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Celebrity Exploitation

posted by LIM College

describe the imageAt some point in our lives, we are all entrusted with secrets, or may have uncovered them on our own. Once aware of scandalous, damaging, or maybe quirky information, what did you do with it? Some people keep their promise and reserve the secret. Others use it for leverage. Exploiting the secrets of celebrities is common, and the exploiters perceive that they can personally gain money, perhaps fame, or a good story in the media.

Cameron Diaz, who in several recent years was among the top-earning female stars in Hollywood, fought a long and costly legal battle with a photographer who made a soft-core bondage film in which she appeared, and took racy photographs of her before she was a star. Eventually, Diaz won a court judgment against him that halted circulation of the sexual material, but not before the video was widely distributed by others on the web. Diaz was also successful in suing a London tabloid newspaper for publishing an article that said she was unfaithful to Justin Timberlake when the two were a couple.  Even when stars appear to have a right to privacy on their side, or when lies are published about them, the cost of defending themselves is high.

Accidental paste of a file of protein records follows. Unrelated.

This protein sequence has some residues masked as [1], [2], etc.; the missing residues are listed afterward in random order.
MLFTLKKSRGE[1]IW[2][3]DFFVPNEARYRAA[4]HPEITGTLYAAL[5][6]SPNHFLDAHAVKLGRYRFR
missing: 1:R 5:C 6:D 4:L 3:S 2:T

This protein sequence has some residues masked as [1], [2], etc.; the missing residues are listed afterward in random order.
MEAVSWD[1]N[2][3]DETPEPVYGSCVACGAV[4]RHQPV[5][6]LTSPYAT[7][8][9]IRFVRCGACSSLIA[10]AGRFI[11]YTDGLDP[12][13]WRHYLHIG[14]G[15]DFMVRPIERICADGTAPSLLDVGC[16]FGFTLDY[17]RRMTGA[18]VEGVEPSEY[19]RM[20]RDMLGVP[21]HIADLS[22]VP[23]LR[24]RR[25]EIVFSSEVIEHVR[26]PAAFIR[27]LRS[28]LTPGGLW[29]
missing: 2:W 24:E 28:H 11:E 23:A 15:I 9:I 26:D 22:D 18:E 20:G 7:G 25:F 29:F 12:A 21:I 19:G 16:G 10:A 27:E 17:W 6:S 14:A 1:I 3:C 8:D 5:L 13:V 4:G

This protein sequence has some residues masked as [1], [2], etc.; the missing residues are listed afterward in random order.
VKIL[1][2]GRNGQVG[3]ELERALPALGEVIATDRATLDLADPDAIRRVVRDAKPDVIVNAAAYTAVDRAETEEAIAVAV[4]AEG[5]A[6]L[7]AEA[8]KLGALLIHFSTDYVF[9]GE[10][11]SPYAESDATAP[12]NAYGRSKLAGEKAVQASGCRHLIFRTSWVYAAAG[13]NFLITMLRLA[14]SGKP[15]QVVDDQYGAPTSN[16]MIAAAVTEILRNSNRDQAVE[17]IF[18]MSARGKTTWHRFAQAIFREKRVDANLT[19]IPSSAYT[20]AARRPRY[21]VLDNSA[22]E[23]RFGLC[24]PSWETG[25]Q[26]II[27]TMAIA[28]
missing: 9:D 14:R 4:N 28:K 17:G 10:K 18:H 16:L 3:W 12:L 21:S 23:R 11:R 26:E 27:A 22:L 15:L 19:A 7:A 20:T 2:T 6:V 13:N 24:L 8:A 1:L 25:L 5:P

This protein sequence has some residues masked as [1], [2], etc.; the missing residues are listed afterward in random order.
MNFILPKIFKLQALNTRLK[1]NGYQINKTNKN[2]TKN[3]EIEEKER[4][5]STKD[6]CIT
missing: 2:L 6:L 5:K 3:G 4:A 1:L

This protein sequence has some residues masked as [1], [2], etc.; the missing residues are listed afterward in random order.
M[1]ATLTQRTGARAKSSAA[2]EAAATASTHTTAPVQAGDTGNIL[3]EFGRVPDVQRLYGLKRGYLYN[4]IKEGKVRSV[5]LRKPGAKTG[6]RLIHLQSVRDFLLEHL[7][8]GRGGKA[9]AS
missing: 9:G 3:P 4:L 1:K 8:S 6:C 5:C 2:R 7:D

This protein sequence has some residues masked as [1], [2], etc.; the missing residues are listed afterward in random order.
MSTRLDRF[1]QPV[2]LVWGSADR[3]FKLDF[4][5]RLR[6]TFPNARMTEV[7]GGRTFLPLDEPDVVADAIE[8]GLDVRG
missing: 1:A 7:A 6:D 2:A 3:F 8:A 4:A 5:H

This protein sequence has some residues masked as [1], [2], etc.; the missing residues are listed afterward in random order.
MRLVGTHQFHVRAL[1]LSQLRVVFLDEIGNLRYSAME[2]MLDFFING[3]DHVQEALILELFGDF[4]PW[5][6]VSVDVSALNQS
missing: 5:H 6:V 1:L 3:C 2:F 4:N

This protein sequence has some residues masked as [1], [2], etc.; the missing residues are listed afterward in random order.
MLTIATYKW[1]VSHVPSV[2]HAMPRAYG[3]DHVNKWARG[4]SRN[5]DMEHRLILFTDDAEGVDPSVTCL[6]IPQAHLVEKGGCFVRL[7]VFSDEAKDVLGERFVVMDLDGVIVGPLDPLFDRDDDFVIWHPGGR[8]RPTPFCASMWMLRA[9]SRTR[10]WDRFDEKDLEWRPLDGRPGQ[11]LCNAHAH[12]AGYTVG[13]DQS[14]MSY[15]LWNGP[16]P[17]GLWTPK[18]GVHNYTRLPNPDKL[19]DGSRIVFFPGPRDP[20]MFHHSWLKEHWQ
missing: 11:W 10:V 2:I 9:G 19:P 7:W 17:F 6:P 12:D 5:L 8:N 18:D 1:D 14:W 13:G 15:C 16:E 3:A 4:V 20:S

On the other hand, many believe that the publicists of celebrities like Britney Spears and Lindsay Lohan report their every move, party, and mishap. They are tormented by people seeking to exploit them but also crave the publicity they receive from these news stories. Yes, celebrity gossip is overplayed, exaggerated, ridiculous, and it is even aggravating to hear sensational stories repeatedly. But celebrities do not deserve to be objects of blackmail. 

Recently, David Letterman was caught in a lover’s triangle and was forced to admit his affairs, his misconduct, and other wrongs in an attempt to clear his name. Letterman’s lawyer wore a wire during his meeting with Robert “Joe” Halderman, the TV producer who made a two-million dollar demand to keep Letterman’s secret. Admitting one’s personal wrongs is never easy, especially publicly. But it is less expensive than a paying off one’s accuser. Letterman’s ratings conveniently increased sharply throughout the scandal as well.

-- Caroline Thompson

Scandals fodder:

A good thriller novel about secrets, Robert B. Parker’s The Professional

Topics: fashion industry, New York City